Having used Ecosia for the past two semesters, the results don’t compare to that of Google while doing in-depth research. There is a very distinct difference between the two in terms of efficient searching. For simple definitions, Google pulls from its own dictionary to provide users with quick, more efficient results, an algorithm that Ecosia does not provide.

While the results are not optimal, they are more than offset by their mission and other user-friendly qualities. According to Android Pit, “There are also basic privacy features: all searches are SSL-encrypted, your data isn’t sold to advertisers, and your search and browsing history isn’t tracked.”

Ecosia makes for a reliable, minimalist browser and will prove beneficial to college students looking for a Google alternative through not only their approachable, easy-to-use platform, but through their environment-focused organizational mission as well.

As a part of their eco-friendly model, they keep count of the number of searches an individual makes on each device. Every month, the Ecosia team sends out documentation on how they spend the company’s revenue.

Despite a few technical drawbacks to adopting a green browser, college students around the world are beginning to push for installation on their personal and on-campus computers as a default search engine.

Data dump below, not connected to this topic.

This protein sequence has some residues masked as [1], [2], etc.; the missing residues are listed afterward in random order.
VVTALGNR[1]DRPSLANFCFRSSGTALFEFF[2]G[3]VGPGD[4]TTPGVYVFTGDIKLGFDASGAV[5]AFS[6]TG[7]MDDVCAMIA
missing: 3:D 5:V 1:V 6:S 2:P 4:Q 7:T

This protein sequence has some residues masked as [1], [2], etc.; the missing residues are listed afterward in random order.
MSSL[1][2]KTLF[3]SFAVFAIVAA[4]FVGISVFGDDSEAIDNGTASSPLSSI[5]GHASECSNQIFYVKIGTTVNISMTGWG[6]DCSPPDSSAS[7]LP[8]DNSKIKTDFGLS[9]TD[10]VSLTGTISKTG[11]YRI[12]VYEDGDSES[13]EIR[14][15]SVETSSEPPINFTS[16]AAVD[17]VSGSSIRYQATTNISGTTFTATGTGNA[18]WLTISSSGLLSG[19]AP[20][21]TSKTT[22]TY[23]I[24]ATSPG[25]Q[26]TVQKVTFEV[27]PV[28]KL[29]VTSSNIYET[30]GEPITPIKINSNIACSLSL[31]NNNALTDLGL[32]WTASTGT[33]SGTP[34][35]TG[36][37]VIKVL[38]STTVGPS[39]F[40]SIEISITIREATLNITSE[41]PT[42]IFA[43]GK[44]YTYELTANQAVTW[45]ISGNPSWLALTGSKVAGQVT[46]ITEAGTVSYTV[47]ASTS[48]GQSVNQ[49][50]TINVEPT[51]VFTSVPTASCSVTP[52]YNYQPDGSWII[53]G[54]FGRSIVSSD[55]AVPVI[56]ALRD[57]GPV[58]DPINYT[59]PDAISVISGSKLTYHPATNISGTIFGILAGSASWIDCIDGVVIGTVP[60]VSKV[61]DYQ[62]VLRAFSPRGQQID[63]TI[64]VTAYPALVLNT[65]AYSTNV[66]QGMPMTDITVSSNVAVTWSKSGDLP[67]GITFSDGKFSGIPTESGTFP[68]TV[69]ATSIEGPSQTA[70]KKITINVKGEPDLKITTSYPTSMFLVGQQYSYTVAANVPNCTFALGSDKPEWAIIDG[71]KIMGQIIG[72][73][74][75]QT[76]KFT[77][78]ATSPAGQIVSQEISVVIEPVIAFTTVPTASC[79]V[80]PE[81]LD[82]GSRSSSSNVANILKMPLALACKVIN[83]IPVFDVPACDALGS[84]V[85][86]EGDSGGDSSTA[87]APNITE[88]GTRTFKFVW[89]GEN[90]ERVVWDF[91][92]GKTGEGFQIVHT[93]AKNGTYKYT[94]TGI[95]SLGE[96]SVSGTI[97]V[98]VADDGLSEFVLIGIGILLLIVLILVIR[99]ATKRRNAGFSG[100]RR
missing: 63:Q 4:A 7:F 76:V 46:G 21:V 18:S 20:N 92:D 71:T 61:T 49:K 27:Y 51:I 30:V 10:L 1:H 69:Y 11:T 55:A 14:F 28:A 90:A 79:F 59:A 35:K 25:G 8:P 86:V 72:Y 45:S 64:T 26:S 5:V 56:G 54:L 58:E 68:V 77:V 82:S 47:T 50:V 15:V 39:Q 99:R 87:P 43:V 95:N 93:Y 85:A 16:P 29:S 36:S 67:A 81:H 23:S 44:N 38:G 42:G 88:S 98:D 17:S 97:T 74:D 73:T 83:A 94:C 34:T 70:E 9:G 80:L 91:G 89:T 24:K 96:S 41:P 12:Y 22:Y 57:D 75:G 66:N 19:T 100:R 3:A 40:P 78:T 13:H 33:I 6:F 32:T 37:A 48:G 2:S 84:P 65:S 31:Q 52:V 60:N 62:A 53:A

Abigail Schumacher, a third-year senior at Penn State University, thinks the company’s eco-first approach is laudable. “I think the eco-friendly approach is super effective,” she says. “I really liked how, if you clicked on their icon, it took you to a page where they explain it and showed you where they were planting trees. They express their goals in a way that catches people’s eye.”

Other students are taking Ecosia beyond just personal use. In February 2019, a team of students from Ohio State University proposed that their university install the browser onto the 30,000 on-campus computers in the Smart Campus Challenge, a sustainability competition held by the Ohio State Energy Partners. Having won the competition, the team now has $40,000, which they plan on spending on marketing initiatives, promoting the browser itself and holding a week of events titled Time for Change.

In the U..K., students at the University of Sussex are sparking a spread in the adoption of Ecosia as their default browser, as well. Fred Henderson, a student at the University of Sussex, along with two friends, started an awareness campaign and were able to make Ecosia the default at their university. Students from the University of Manchester, the University of Kent and Newcastle University are currently following in their footsteps in the wake of the successful campaign.

Ecosia has also partnered with universities, including the State University of New York at Oswego, in their sustainability projects to raise awareness and educate students on paper use and waste. Students, with the help of these programs, are becoming more aware of the large number of paper products they use. Students at the University of East Anglia, in England, have even created online petitions to have their university switch over.

Many students see the pros of establishing this eco-friendly browser as the default search engine on university computers, despite a few drawbacks. Ecosia provides a no-hassle way for college students to help the environment while they’re up to their elbows in exams and essays.